the lack of writing that i do on the subject of parenting a child on the autism spectrum is odd, considering, but it’s a subject that i’m hesitant to broach most days. the truth is that my feelings about it fluctuate a lot. my son is rapidly approaching four years old and sometimes i still catch myself wondering how i got here. at the same time i realize that i’ve gotten past the merky denial that comes with an early diagnosis, where the term “autism” is formless, undefined and hangs over you like a warning. where you tell yourself things like early intervention will solve it like a problem. where you think if you try hard enough you can make it go away. my son was diagnosed on his second birthday, and at the time i had no idea what to expect or to feel. but as he gets older i see more clearly those behaviors, the ones that seemed abstract when he was still just a baby.
what i’ve learned over the last year and a half is that the rules that apply to parenting apply to autism: there is no simple solution or answer. no two children are exactly the same, period. what works for my son might not work for another child, and just because it works today it might not work tomorrow. during the diagnostic period of filling out endless surveys and questionnaires and hearing theories by different therapists and doctors and seeing how they contradicted each other made it clear to me that my son did not fit any one profile. oddly enough it was his (hmo) pediatrician who said to me upon hearing his diagnosis, “don’t put henry in a box.” i have refused to do that, even when it’s meant that i come off like a pushy complainer. i’ve accepted my role as “high maintenance mom” in the eyes of his therapists & teachers. it’s more important to me that my son is taught the way that he learns, not forced to perform the way that others want him to.
my son has been going through a lot of transitions lately. the school year ending means lots of schedule changes, not seeing familiar people anymore and new people showing up. for my son, repetition is everything. it is how he functions, assimilates, relates, and stays on the ground instead of floating away (this is my interpretation, anyway). any change to his schedule is extremely upsetting to him. navigating changes can feel devastating, to him and to my husband & i by association. couple this with the fact that he is 3 1/2 and naturally in a temerarious, defiant period of his life. i feel like i’m walking on eggshells in a way that i haven’t since he was a colicky newborn. i am constantly worried about setting him off. the frequent tantrums are looking more bratty, but lately i’ve been trying to muster a little more compassion. public humiliation sucks(!). but i realize that getting some negative attention from strangers is not the end of the world. lately i’ve been trying to understand my son better. even though he can’t tell me what is wrong, he is telling me through his tantrums. lately i’ve been trying to listen more. and let those tantrums happen. and not let it feel like something that is happening to me, but something that is happening to HIM. and how can i help him to get through that?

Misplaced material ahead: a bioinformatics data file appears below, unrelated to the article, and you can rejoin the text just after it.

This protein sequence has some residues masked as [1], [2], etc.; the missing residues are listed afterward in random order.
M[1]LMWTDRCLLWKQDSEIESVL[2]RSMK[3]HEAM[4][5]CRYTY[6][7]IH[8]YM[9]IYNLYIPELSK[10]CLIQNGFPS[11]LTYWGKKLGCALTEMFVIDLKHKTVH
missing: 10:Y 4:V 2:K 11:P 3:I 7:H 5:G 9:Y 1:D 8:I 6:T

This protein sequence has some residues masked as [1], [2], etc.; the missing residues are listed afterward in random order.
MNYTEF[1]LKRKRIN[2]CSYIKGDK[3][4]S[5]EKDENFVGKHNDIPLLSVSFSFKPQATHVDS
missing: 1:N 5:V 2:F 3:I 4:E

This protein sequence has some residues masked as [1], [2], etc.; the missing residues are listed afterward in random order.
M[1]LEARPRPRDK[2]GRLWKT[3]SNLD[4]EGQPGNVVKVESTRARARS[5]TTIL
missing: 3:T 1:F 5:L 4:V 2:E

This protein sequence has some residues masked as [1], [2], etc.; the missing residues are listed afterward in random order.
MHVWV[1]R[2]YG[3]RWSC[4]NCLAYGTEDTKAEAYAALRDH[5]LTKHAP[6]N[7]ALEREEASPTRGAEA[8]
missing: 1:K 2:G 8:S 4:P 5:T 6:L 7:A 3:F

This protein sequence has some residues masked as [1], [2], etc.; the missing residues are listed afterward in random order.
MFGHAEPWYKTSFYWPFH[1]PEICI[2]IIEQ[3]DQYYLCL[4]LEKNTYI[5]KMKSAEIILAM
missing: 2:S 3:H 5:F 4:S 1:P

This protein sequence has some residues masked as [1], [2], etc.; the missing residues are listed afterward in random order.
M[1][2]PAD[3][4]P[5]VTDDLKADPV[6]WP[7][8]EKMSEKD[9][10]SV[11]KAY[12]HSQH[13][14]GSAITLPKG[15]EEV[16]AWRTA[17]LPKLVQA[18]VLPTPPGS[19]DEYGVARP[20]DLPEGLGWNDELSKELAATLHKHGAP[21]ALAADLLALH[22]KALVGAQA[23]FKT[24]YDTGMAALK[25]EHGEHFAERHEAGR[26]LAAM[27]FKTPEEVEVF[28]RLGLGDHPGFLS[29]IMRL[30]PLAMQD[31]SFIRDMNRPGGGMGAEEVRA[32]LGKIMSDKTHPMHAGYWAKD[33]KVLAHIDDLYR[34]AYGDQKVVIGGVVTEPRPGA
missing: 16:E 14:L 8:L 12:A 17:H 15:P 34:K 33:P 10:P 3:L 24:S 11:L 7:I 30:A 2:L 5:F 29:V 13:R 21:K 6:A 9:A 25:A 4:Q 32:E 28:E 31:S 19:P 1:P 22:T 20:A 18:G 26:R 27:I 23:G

i often say that parenthood is a crash course in life. all of the little things that you turn a blind eye to or regularly deny or suppress come right up to meet you. our children are our biggest mirrors. i think that if parenthood is a crash course in life, parenting a child on the autism spectrum is a master class. i confront my biggest blind spots daily. i’m forced to fight on days when i just want to hide under the covers. i am forced to be confrontational when it’s my nature to be passive (or passive aggressive). i am forced to be nurturing & affectionate when it’s my nature to shut down & withdraw. i am forced to show up when it is my nature to run away. one of the things that has surprised me most about motherhood is that somehow the love never runs out. after the most challenging, exhausting days, i still wake up (sometimes after being up all night with him) happy to see his face. i still constantly look for new ways to try to help him, new ways to make it better for him, new ways to make him smile.